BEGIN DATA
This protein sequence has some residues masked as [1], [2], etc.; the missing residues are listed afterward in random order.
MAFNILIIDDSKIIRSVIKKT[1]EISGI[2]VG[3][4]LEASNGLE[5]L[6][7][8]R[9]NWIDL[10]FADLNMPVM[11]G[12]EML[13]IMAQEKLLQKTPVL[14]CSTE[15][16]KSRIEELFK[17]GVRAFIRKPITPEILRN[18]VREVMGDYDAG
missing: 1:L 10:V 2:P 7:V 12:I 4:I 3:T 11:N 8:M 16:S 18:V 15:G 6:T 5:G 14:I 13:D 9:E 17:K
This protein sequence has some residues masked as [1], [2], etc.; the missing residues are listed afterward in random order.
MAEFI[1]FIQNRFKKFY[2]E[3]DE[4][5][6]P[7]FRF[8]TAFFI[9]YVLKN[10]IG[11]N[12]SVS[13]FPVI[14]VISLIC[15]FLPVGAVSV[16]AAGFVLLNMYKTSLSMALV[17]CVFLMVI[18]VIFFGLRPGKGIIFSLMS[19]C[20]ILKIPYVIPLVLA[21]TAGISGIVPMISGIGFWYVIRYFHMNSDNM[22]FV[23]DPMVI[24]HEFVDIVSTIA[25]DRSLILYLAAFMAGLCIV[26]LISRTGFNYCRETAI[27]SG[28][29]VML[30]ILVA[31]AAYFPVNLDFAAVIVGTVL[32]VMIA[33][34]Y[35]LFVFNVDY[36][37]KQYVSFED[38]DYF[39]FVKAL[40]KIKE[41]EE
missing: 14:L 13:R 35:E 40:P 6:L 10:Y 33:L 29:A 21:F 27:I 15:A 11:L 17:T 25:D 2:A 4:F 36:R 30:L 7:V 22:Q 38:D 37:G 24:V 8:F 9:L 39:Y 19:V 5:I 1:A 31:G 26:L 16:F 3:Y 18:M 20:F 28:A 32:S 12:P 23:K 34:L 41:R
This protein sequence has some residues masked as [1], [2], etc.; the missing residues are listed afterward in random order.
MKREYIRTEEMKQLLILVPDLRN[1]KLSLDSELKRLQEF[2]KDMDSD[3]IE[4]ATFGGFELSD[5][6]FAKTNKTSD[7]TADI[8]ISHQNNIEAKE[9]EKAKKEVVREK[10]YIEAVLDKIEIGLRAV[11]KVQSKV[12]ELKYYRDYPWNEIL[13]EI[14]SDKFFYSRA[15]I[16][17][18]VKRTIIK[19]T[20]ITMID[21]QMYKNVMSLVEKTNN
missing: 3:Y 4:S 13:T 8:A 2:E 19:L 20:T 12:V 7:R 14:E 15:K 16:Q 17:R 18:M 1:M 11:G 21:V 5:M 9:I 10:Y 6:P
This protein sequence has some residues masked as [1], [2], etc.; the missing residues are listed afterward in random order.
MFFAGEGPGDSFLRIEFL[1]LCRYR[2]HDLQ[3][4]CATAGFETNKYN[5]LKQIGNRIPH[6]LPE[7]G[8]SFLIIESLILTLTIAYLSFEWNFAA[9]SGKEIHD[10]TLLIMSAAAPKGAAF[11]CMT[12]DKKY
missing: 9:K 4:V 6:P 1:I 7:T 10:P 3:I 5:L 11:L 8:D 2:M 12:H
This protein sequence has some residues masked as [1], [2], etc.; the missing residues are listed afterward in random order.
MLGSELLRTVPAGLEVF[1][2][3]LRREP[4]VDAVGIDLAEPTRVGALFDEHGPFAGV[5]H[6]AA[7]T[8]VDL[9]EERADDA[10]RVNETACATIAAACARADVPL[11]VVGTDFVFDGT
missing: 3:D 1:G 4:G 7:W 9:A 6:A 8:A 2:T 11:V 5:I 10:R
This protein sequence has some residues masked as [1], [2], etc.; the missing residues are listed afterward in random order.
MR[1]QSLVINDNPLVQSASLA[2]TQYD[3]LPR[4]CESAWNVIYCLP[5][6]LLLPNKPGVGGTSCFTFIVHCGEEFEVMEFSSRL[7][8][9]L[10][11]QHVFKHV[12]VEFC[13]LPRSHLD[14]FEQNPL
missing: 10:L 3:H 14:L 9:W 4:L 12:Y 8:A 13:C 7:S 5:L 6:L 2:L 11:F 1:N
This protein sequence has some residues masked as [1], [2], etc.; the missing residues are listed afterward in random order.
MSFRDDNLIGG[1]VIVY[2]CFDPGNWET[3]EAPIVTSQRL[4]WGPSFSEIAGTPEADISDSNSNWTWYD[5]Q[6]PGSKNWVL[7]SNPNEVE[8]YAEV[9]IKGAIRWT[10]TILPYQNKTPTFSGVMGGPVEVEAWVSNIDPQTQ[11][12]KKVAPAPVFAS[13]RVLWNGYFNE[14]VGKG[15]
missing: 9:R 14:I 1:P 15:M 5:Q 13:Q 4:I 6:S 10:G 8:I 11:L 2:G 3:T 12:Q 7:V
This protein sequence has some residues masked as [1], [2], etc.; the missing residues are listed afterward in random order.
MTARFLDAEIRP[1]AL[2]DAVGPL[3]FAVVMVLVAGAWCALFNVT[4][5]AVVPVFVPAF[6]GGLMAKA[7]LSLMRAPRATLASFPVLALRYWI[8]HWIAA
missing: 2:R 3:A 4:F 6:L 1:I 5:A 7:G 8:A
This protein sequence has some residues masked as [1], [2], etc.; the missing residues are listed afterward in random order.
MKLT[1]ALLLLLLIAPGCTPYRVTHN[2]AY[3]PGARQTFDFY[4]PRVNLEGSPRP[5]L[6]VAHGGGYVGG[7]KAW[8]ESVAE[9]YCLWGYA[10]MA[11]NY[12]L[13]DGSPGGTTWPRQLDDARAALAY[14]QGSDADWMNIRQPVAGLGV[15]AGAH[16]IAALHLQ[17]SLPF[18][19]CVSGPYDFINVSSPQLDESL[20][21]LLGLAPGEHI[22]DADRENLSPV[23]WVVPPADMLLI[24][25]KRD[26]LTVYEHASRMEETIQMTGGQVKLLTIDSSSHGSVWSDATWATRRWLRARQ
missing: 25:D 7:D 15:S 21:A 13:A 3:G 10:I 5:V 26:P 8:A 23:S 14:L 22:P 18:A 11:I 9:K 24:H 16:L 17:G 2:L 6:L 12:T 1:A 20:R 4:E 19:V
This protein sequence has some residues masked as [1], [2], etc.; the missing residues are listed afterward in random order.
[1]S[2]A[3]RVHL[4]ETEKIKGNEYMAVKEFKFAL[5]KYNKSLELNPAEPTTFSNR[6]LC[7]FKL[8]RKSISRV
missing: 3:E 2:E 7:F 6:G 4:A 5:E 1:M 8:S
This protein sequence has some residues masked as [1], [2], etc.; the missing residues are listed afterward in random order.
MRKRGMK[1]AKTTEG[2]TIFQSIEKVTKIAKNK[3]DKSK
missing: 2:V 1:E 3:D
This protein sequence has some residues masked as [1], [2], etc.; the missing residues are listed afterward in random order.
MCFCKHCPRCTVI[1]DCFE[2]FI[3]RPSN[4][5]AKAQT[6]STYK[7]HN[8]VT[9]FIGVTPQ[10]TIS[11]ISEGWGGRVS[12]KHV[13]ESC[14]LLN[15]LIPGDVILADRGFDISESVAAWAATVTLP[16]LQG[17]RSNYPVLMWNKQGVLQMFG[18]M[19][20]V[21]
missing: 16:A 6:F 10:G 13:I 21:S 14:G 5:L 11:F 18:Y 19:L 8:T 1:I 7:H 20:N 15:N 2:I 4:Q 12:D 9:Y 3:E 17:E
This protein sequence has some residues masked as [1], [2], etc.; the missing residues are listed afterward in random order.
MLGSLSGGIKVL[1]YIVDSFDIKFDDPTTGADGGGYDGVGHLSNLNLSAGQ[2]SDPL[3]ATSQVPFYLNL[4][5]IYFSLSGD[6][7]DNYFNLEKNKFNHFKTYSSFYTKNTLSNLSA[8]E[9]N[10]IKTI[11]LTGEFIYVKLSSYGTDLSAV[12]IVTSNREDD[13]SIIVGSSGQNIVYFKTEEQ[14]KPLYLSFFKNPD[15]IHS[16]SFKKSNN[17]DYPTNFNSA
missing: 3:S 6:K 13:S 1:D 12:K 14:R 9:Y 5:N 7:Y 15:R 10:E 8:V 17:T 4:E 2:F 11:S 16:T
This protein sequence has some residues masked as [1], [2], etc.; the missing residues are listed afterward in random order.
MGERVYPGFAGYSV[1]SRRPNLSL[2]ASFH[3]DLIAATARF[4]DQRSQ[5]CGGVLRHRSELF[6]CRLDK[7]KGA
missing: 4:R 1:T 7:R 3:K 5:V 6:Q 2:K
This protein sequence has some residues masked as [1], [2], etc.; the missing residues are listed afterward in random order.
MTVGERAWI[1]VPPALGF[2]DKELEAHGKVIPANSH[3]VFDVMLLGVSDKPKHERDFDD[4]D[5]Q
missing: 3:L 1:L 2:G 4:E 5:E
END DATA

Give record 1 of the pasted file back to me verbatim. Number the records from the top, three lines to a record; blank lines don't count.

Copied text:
This protein sequence has some residues masked as [1], [2], etc.; the missing residues are listed afterward in random order.
MAFNILIIDDSKIIRSVIKKT[1]EISGI[2]VG[3][4]LEASNGLE[5]L[6][7][8]R[9]NWIDL[10]FADLNMPVM[11]G[12]EML[13]IMAQEKLLQKTPVL[14]CSTE[15][16]KSRIEELFK[17]GVRAFIRKPITPEILRN[18]VREVMGDYDAG
missing: 1:L 10:V 2:P 7:V 12:I 4:I 3:T 11:N 8:M 16:S 18:V 15:G 6:T 5:G 14:I 13:D 9:E 17:K